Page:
AP’s Latest Excuse For Dzhokhar Tsarnaev’s Terrorism: Teen Angst

Posted by on May 06, 2013 at 8:29 am

Three weeks after this monster left a bomb next to an eight-year-old boy the media is still trying to “explain” why he became an unrepentant murderer. Here’s an idea, why not tell us a story on the angst of the father of little Martin Richard, who had to bury his son, whose daughter lost a leg and whose wife suffered brain damage as a result of this terror attack?

Screw analyzing this Tsarnaev punk already. It’s sickening.

It is a dynamic that could help explain why the two brothers suspected in the Boston bombings had seemingly different experiences in this country, in terms of how well they adapted.

Dzhokhar Tsarnaev, the younger brother, was about 9 when he came to the United States from the Russian Caucasus region. He was more integrated in daily American life, according to accounts from friends and relatives.

By comparison, they say older brother Tamerlan Tsarnaev — who came to this country in his mid-teens and died in a gunfight with police after the bombings — had a more difficult time fitting in.

He once told a journalist that he had no American friends. And yet when he returned to his homeland last year, relatives said he had trouble fitting in there, too — that he seemed more American than Chechen.

Experts say that inability to fit into either world is a common predicament for immigrants who came here as teens, though many of them eventually adapt much more successfully than Tamerlan Tsarnaev did.

“Being a teenager itself is such a hard journey. That coupled with being an immigrant is very, very difficult,” says Barbara Greenberg, a clinical psychologist who ran an inpatient adolescent psychiatric unit at a hospital in New York for many years and whose patients included young immigrants.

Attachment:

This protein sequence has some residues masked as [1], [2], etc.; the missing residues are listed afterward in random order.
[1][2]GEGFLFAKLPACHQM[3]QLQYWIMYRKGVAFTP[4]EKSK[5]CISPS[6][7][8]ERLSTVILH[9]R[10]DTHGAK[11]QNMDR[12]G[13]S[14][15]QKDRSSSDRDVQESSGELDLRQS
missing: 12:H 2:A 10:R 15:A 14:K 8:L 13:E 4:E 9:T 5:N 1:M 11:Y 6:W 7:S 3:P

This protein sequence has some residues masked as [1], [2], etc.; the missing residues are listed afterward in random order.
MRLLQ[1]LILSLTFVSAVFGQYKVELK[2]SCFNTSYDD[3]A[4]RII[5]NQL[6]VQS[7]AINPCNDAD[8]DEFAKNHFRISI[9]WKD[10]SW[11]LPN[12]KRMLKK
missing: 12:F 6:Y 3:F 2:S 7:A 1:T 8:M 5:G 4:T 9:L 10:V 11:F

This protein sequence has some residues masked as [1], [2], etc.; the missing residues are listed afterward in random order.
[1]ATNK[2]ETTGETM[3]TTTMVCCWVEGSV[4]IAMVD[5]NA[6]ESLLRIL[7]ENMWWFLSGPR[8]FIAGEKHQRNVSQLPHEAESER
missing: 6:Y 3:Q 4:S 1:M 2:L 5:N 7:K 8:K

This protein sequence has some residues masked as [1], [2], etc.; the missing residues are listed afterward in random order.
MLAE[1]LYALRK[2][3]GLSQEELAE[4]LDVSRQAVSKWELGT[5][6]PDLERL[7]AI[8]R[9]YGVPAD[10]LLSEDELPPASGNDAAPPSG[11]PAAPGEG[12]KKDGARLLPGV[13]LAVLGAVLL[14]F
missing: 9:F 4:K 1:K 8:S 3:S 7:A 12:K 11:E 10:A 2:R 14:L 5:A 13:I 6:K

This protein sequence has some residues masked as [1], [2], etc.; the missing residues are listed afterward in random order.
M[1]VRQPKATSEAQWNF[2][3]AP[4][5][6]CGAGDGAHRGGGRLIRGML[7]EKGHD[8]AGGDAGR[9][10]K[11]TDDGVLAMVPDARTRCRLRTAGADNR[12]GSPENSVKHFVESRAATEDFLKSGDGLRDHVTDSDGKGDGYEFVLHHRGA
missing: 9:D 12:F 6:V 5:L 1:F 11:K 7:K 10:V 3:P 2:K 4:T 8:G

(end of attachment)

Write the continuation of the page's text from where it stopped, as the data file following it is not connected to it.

She says the teen years are a particularly difficult time to fit in because social groups have formed, and cliques are tougher to break into.

“When you’re a little kid, social groups are more in flux,” says Greenberg, who still specializes in adolescents in private practice in Connecticut.

Of course, she and others note, there are many other factors that likely led the elder Tsarnaev brother to allegedly mastermind the bombings — factors that many hope will become clearer as the investigation continues.

Millions of kids have come to this country in the past several decades but have not become terrorists. Those who have become terrorists all fit a pattern. They’re radicalized Muslims or Muslim converts. Why is the media so afraid to tell the truth instead of giving us some psychobabble about so-called teen angst. Really, what teenage doesn’t have angst at some point during those years? Most get over it and don’t become homicidal maniacs.


3 Responses to “AP’s Latest Excuse For Dzhokhar Tsarnaev’s Terrorism: Teen Angst”

  1. Vic Kelley on 6/06/13 at 12:47 pm

    muslims don’t come to America as immigrants. They have no intention of fitting in. muslims are invaders. Some are just more violent than others and a few get caught or exposed.